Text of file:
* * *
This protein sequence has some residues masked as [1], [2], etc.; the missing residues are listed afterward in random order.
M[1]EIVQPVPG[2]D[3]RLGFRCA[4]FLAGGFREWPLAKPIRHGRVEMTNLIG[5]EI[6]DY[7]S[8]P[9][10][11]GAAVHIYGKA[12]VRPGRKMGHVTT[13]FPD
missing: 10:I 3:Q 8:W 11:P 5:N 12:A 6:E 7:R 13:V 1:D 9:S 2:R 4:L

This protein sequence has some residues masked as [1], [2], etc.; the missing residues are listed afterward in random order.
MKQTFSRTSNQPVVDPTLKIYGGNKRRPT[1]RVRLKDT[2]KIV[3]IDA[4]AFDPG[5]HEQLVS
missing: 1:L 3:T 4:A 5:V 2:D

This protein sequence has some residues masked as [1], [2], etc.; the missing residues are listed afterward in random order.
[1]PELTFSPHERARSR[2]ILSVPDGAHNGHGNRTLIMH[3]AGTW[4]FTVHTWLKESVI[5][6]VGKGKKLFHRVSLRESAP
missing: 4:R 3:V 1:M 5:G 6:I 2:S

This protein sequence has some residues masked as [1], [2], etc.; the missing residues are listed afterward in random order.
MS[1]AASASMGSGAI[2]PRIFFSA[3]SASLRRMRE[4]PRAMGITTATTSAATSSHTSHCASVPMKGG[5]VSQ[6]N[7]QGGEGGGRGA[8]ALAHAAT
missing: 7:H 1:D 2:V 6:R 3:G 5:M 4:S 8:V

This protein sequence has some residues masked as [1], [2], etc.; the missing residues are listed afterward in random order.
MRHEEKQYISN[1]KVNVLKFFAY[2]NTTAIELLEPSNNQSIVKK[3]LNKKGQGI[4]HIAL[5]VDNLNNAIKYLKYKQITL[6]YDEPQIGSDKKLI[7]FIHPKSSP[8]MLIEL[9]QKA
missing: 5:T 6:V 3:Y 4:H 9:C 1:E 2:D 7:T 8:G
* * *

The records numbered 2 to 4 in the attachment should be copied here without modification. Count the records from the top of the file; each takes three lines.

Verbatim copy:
This protein sequence has some residues masked as [1], [2], etc.; the missing residues are listed afterward in random order.
MKQTFSRTSNQPVVDPTLKIYGGNKRRPT[1]RVRLKDT[2]KIV[3]IDA[4]AFDPG[5]HEQLVS
missing: 1:L 3:T 4:A 5:V 2:D

This protein sequence has some residues masked as [1], [2], etc.; the missing residues are listed afterward in random order.
[1]PELTFSPHERARSR[2]ILSVPDGAHNGHGNRTLIMH[3]AGTW[4]FTVHTWLKESVI[5][6]VGKGKKLFHRVSLRESAP
missing: 4:R 3:V 1:M 5:G 6:I 2:S

This protein sequence has some residues masked as [1], [2], etc.; the missing residues are listed afterward in random order.
MS[1]AASASMGSGAI[2]PRIFFSA[3]SASLRRMRE[4]PRAMGITTATTSAATSSHTSHCASVPMKGG[5]VSQ[6]N[7]QGGEGGGRGA[8]ALAHAAT
missing: 7:H 1:D 2:V 6:R 3:G 5:M 4:S 8:V